A preference for lowdensity housing and a rural feel have led to gaps in high-speed Internet service in Queen Creek.
Internet providers haven’t found, and probably won’t ever find, it profitable to serve the entire town unless town government steps in, a town-commissioned report found.
So a town staff committee plans to report to the Town Council by the end of the year on how Queen Creek can improve high-speed access, said Lester Godsey, the town’s information technology manager.
"Our adjacent municipalities — for example, Mesa and Gilbert — they don’t typically have problems with those services," Godsey said. "We have a lot more lowdensity residential areas, so it’s less cost-effective for (providers) to offer broadband services."
Godsey is part of the committee of town staff from various departments working to distill Queen Creek’s Internet strategy. The group is considering recommendations in a report completed this year for the town by Goodyear-based Municipal Solutions.
The report told the town that, without government intervention, "cable Internet services are and will continue to be severely limited to residential areas only and to areas with a density of homes at or exceeding 25 dwelling units per mile."
That market trend helps explain why 86 percent of the town’s businesses are online, but only 59 percent have a high-speed cable or DSL connection.
The report gives four major alternatives for addressing the issue. They include: Revising the town’s code to increase installation of underground Internet infrastructure during construction; installing a network for a partnership with the Queen Creek Unified School District; developing a town-owned wireless or fixed Internet network; or leaving things as they are.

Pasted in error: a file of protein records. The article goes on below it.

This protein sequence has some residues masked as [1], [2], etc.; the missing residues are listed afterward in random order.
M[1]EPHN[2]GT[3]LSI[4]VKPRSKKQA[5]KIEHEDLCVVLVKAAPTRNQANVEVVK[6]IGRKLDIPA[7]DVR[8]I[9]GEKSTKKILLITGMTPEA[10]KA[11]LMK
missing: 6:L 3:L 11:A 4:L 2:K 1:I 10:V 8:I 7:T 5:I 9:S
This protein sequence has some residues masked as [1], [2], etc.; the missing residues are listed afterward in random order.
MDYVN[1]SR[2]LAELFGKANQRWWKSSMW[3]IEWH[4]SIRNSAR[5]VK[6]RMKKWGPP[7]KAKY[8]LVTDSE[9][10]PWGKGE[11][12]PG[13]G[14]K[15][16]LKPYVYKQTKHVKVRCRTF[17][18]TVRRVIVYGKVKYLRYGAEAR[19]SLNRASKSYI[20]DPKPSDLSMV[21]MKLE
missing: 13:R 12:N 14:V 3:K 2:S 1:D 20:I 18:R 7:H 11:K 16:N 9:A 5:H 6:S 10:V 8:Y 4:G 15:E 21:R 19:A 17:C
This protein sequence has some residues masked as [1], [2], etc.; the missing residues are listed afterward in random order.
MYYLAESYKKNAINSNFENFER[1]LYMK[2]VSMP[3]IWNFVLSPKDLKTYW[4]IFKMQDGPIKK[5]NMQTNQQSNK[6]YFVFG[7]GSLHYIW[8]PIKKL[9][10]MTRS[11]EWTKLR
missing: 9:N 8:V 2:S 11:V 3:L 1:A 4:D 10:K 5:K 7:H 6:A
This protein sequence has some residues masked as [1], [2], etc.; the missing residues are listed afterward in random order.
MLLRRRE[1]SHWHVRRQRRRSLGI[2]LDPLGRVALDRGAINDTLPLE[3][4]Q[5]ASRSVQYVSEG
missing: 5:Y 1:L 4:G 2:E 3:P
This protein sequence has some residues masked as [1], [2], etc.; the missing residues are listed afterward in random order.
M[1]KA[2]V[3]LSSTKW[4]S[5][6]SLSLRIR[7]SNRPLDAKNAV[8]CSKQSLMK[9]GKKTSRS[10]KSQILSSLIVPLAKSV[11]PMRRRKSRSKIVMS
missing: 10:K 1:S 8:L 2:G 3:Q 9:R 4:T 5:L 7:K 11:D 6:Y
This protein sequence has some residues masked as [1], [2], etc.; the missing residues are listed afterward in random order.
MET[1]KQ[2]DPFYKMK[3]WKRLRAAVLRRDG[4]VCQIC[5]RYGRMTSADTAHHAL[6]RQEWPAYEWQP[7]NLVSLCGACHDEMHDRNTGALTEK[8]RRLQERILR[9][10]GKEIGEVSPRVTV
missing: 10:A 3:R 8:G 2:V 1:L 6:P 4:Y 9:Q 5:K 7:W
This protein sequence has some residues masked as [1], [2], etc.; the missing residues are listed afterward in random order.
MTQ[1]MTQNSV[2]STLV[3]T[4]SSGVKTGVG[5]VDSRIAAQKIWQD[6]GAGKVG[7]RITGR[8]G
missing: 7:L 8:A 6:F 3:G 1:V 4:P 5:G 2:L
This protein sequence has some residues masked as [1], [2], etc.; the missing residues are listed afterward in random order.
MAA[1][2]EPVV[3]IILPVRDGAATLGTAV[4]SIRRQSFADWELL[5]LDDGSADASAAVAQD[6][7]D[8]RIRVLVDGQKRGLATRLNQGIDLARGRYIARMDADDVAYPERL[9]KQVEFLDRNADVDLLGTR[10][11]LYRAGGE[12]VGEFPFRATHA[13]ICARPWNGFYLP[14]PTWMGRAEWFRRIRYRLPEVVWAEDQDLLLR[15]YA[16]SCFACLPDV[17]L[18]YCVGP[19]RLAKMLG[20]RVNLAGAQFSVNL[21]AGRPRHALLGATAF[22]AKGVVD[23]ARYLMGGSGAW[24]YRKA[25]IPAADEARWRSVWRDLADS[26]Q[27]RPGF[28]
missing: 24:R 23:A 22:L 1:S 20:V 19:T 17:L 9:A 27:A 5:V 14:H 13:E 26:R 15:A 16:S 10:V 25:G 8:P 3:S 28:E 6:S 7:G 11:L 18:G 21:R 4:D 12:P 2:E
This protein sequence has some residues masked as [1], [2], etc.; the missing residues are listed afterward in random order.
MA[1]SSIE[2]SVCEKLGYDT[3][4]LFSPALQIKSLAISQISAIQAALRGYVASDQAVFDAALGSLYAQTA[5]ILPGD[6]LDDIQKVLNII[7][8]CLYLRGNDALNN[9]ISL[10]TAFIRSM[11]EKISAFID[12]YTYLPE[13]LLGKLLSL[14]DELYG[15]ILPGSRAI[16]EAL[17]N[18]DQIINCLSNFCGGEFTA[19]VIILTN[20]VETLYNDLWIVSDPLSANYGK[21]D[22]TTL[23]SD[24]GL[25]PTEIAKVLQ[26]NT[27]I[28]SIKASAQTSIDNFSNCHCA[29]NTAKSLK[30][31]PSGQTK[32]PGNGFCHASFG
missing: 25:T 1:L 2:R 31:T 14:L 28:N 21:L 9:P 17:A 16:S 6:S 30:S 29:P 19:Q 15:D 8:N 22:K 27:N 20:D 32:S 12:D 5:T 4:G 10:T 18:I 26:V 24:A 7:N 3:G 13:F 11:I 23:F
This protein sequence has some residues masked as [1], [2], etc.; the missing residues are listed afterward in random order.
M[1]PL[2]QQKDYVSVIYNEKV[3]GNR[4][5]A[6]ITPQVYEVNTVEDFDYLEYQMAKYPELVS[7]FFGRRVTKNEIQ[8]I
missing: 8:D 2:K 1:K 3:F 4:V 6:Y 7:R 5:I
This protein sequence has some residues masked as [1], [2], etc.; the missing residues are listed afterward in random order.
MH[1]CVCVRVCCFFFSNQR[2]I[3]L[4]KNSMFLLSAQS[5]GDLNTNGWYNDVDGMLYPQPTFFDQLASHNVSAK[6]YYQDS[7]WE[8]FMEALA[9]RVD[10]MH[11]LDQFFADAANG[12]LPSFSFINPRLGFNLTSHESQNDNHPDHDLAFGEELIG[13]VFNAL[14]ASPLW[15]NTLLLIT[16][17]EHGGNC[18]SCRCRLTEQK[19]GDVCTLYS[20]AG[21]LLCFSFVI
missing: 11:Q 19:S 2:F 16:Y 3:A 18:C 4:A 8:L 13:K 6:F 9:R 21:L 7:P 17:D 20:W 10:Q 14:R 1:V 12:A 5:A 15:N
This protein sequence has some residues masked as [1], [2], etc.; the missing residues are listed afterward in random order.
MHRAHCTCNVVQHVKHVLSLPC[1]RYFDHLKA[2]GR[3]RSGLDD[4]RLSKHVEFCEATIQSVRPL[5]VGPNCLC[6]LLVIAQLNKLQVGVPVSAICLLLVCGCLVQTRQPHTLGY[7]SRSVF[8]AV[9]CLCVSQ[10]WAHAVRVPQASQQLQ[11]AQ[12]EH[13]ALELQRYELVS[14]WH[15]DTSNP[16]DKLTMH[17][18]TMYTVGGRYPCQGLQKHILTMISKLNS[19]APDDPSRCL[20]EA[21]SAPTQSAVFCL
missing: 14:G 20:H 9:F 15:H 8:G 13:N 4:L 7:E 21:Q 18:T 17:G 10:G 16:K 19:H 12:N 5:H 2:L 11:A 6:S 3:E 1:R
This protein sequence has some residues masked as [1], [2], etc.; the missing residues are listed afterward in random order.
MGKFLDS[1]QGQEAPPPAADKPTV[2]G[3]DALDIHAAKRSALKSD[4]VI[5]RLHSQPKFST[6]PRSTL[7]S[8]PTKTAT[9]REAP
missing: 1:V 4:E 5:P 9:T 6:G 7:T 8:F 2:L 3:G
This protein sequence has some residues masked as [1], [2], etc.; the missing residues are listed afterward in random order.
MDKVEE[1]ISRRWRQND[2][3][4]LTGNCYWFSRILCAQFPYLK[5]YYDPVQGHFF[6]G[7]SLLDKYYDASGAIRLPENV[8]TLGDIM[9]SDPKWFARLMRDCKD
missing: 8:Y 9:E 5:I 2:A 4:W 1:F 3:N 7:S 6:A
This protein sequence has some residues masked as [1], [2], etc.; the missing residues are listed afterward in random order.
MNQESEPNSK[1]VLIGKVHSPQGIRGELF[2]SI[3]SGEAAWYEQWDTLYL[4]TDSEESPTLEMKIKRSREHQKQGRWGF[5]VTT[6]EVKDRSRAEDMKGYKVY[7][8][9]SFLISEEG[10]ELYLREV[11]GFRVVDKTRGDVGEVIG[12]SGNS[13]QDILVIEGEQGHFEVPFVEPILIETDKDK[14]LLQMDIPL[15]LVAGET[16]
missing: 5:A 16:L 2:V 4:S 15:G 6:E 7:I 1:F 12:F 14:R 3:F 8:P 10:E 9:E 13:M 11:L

The town is unlikely to continue the status quo, Godsey said, especially when now is the prime time to install underground infrastructure needed for highspeed Internet.
"As we do work in the road, that’s the best time to drop conduit in," he said, "because you’ve already dug up the road, and that’s the expensive part of dropping conduit."
Queen Creek is one of many municipalities across the country considering getting into the Internet business. Another East Valley community, Tempe, expects to offer citywide wireless Internet by early 2006.
Godsey said Queen Creek’s staff committee will determine whether the town’s involvement in Internet will be minimal — such as laying underground cable in rural areas to entice providers there — or extensive — like developing a townwide wireless network.
Q.C. by the numbers
• 91 percent of residents have a computer at home.
• 73 percent of residents have two or more computers at home.
• 37 percent of residents telecommute to work.
• 90 percent of residents would support a formal town commitment to improve local communications capability.
• 86 percent of local businesses are online.
• 59 percent of local businesses use a high-speed Internet connection, either cable or DSL.
• 73 percent of local businesses are willing or very willing to obtain enhanced communications services, even at a 30 percent monthly price increase.
• 78 percent of local businesses would support a formal commitment from the town to improve local high-speed communications capabilities.
Source: April survey conducted for Queen Creek by Goodyear-based Municipal Solutions